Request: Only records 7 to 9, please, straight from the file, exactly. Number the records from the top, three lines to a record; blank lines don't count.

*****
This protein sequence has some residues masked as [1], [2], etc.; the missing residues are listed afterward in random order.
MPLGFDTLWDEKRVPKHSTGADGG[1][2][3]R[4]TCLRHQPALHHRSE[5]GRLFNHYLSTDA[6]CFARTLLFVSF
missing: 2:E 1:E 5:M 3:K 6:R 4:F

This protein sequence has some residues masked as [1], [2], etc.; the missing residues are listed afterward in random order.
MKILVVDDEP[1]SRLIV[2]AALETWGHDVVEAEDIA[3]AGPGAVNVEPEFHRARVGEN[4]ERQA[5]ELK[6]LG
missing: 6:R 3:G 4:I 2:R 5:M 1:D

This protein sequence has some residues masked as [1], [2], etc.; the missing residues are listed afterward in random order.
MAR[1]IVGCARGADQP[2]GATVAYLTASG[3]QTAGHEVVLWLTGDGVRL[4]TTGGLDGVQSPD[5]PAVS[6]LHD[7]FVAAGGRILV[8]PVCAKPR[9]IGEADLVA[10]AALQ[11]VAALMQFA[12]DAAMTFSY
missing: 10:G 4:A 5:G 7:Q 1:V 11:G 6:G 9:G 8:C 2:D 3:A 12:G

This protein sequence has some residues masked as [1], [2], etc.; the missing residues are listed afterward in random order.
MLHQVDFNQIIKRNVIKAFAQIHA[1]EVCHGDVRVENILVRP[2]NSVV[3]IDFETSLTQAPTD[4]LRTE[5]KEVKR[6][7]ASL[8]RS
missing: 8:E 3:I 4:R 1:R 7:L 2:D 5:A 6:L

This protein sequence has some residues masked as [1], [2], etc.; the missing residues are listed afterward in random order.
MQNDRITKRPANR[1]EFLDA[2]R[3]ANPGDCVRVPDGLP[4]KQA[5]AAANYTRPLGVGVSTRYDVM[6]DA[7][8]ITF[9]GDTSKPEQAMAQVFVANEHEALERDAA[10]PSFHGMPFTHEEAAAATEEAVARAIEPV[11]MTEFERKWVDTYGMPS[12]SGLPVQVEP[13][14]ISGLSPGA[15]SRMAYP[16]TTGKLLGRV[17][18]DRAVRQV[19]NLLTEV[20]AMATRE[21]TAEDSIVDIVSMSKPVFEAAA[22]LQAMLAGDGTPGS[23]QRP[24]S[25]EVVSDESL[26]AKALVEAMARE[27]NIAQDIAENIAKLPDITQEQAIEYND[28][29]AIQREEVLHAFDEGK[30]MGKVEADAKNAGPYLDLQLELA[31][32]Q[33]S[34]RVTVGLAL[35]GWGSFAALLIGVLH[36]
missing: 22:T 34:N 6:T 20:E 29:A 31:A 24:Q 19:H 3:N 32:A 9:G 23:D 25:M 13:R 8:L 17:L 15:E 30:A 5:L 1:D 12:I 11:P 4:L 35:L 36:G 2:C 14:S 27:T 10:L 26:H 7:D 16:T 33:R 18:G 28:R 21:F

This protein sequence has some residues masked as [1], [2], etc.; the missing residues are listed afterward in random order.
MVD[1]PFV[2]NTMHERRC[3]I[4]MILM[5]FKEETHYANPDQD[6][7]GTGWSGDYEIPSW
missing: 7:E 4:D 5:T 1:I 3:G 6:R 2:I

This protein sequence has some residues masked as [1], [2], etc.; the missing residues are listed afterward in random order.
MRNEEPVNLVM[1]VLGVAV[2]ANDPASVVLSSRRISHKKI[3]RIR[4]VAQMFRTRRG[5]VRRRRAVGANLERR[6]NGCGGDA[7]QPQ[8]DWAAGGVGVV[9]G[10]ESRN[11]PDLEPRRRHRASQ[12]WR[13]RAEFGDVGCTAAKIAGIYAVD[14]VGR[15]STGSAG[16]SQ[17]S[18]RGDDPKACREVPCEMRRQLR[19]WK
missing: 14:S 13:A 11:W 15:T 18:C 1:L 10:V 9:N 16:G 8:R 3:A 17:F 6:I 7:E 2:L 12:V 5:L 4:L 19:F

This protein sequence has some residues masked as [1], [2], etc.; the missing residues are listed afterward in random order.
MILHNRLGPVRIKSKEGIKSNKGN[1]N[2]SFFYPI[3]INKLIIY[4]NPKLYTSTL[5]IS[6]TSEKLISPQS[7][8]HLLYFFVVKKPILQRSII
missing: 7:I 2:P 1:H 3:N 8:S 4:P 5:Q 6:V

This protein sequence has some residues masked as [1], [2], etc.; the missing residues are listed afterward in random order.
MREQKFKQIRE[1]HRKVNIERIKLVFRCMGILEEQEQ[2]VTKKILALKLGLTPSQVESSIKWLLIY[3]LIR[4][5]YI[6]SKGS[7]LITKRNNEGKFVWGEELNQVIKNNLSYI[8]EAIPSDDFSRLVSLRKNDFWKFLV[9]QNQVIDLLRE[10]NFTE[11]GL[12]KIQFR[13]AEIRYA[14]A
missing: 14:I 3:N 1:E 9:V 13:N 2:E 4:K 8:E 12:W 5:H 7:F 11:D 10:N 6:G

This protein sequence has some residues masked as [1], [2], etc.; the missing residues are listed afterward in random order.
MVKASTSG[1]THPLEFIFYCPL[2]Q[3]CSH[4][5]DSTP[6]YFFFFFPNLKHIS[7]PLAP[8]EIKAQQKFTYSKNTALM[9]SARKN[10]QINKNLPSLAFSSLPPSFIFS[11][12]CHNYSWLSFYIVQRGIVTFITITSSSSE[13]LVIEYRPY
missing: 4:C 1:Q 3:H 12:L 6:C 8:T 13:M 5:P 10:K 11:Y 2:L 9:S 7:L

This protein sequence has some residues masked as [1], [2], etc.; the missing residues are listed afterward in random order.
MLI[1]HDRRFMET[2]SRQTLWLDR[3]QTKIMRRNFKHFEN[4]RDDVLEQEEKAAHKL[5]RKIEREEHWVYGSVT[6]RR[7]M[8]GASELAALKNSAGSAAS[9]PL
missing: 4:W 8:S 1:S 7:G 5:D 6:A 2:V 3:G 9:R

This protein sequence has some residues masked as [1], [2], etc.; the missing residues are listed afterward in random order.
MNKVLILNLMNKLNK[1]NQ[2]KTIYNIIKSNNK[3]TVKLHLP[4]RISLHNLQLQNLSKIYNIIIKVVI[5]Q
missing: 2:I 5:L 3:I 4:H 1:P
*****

This protein sequence has some residues masked as [1], [2], etc.; the missing residues are listed afterward in random order.
MRNEEPVNLVM[1]VLGVAV[2]ANDPASVVLSSRRISHKKI[3]RIR[4]VAQMFRTRRG[5]VRRRRAVGANLERR[6]NGCGGDA[7]QPQ[8]DWAAGGVGVV[9]G[10]ESRN[11]PDLEPRRRHRASQ[12]WR[13]RAEFGDVGCTAAKIAGIYAVD[14]VGR[15]STGSAG[16]SQ[17]S[18]RGDDPKACREVPCEMRRQLR[19]WK
missing: 14:S 13:A 11:W 15:T 18:C 1:L 10:V 9:N 16:G 8:R 3:A 17:F 6:I 7:E 2:L 12:V 5:L 4:L 19:F

This protein sequence has some residues masked as [1], [2], etc.; the missing residues are listed afterward in random order.
MILHNRLGPVRIKSKEGIKSNKGN[1]N[2]SFFYPI[3]INKLIIY[4]NPKLYTSTL[5]IS[6]TSEKLISPQS[7][8]HLLYFFVVKKPILQRSII
missing: 7:I 2:P 1:H 3:N 8:S 4:P 5:Q 6:V

This protein sequence has some residues masked as [1], [2], etc.; the missing residues are listed afterward in random order.
MREQKFKQIRE[1]HRKVNIERIKLVFRCMGILEEQEQ[2]VTKKILALKLGLTPSQVESSIKWLLIY[3]LIR[4][5]YI[6]SKGS[7]LITKRNNEGKFVWGEELNQVIKNNLSYI[8]EAIPSDDFSRLVSLRKNDFWKFLV[9]QNQVIDLLRE[10]NFTE[11]GL[12]KIQFR[13]AEIRYA[14]A
missing: 14:I 3:N 1:E 9:V 13:N 2:E 4:K 8:E 12:W 5:H 7:F 11:D 10:N 6:G